Sunday, April 2, 2023

How to beat stocks volatility on NSE

The market has experienced a heightened state of volatility in the past several months. In the year-to-date, the benchmark index has lost 128 points or 3.2 per cent of its value. It’s also 20 per cent below its February 2015 high.

Now, high volatility should not be surprising since equity markets stocks are naturally volatile. Nevertheless, it can be unsettling.

Therefore, if volatility is inevitable, what can investors do? Is it manageable? The quick answer is yes. And the “how to manage it” is the subject of my article today.

Every investor is different based on how they perceive volatility, but there are certain things they can do to better “manage” volatility.

First, investors need to have an asset-allocation strategy. Yes, stocks boast the potential for higher long-term returns than bonds and cash precisely because they’re riskier but they also tend to experience extended periods of weakness, as they did in the 2008-2009 bear market.

A good way to moderate the impact of the inevitable stock market downturns and heightened volatility is to diversify an all-stock portfolio with investments in bonds, which can cushion a portfolio’s decline in value while generating steady income.

Secondly, investors need to adapt their investment strategy to a fast-moving market. Usually, when the stock market turns turbulent, most investors resort to watching the bear erase their gains and eat into some or all of their portfolio capital.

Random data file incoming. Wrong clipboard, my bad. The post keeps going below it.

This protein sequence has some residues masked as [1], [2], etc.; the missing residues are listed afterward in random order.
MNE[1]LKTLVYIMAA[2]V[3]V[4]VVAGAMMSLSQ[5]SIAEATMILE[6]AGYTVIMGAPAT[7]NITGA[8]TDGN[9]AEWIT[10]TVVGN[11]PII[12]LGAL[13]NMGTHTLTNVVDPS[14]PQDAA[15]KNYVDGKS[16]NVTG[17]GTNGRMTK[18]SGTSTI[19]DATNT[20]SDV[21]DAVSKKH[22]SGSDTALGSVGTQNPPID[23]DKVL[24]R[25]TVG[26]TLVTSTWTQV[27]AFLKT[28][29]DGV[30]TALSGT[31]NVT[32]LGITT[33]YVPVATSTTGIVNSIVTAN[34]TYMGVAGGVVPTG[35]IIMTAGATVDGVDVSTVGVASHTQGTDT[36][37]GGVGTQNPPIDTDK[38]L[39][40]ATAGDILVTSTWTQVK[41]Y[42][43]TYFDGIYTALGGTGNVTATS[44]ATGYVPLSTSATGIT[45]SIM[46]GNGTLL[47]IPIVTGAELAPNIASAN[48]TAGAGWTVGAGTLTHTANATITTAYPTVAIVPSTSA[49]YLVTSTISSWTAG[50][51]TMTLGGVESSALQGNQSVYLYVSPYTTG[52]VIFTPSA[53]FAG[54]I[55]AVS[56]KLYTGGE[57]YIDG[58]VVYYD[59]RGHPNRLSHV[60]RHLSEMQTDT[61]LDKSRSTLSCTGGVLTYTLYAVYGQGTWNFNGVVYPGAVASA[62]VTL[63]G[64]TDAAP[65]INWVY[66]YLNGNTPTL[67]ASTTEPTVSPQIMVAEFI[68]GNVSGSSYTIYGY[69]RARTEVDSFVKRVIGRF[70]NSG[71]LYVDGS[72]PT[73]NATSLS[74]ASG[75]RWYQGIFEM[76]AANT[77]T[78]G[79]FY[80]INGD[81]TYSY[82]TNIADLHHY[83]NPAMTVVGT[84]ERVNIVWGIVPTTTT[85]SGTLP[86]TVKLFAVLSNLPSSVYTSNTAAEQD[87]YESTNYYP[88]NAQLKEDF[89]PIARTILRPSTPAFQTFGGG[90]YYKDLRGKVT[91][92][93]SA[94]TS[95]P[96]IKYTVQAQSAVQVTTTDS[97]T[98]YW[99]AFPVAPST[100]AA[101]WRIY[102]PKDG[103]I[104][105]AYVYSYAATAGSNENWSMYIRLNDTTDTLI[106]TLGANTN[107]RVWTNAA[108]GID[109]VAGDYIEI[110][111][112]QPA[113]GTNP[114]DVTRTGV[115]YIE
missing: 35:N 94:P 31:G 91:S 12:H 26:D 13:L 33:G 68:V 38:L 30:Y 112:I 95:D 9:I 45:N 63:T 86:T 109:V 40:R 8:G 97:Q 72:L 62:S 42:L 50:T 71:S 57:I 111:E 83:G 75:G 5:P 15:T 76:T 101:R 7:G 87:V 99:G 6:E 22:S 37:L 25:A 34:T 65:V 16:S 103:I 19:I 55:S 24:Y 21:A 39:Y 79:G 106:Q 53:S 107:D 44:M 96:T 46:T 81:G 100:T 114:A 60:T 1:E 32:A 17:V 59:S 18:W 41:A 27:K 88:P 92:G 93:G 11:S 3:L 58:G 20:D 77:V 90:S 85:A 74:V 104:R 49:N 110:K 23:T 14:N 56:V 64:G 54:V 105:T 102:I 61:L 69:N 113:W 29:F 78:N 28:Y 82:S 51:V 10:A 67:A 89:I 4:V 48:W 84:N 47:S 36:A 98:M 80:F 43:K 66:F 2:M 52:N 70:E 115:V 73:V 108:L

This happens as investors at first get spooked to flee but then choose to wait in order to make up their losses, a situation which often leads to more losses.

To avoid this situation, it is prudent to temporarily adjust the portfolio to a changing environment even when that means liquidating the whole portfolio into cash. Of course, one can always redeploy capital once the markets return to normalcy.

Lastly, investors need to understand what they own and map it to their goals. A cardinal sin of investing is taking on risks that don’t make sense or no longer make sense given one’s situation and life stage.

Investors need to understand what each security and asset class is doing in their portfolio.

If one expects to spend from their portfolio within the next few years, consider allocating more towards less risky assets (bonds and cash).

A good rule of thumb is to invest your “age” into bonds, that is, if you are 60 years old or more, it means 60 per cent of your portfolio should be invested in bonds and the rest in equities. This simple approach of calculating risk exposure seeks to manage volatility according to ones needs and goals. In all, the above ways can help investors reduce the volatility in their portfolios in the current period. If, however, one chooses to stay invested, they should be aware of how the market conditions will affect their portfolios.

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